Harvard and SRON join forces to open up TROPOMI data to broader community
SRON is joining forces with Harvard University, who have designed a computing tool for estimating regional methane emissions from TROPOMI data, called the Integrated Methane Inversion (IMI). By automating the process of converting TROPOMI’s observations of methane concentrations into emission values, IMI helps scientists and stakeholders such as national monitoring agencies worldwide to study global methane emissions.
The Dutch TROPOMI space instrument monitors gas concentrations in the earth’s atmosphere, including methane. It scans the entire globe on a daily basis with city-scale pixels of 7 x 5.5 km2. It is not trivial however to determine the underlying methane emissions, as plumes are quickly dispersed by winds. The models and methods needed for that conversion are complicated and computationally demanding.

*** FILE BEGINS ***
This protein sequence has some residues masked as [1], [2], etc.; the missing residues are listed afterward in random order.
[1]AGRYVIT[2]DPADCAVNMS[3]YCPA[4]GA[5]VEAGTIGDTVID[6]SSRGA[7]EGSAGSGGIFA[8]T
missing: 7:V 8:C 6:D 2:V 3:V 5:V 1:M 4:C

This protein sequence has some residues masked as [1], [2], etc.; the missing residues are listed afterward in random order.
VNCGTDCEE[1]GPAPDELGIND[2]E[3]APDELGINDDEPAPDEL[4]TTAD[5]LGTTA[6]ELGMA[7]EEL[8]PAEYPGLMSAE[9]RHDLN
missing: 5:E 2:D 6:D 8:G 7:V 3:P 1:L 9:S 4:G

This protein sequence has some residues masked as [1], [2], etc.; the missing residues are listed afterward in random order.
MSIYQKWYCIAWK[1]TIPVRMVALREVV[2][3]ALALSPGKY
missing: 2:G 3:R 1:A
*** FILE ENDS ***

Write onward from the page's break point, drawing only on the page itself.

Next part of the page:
To open up these analyses to a broader community, the Integrated Methane Inversion (IMI) computing tool has been introduced last year by the Harvard Atmospheric Chemistry Modeling Group. Researchers can, for example, use it to study the effects of climate pledges and it can help national agencies to compare the data to their country’s estimated greenhouse gas emissions.
The IMI translates TROPOMI observations into (annual) emission fields at a resolution of 25 x 25 km2, which will improve in the future. SRON Netherlands Institute for Space Research is now joining the effort to further develop and support the system to get the most out of the TROPOMI data.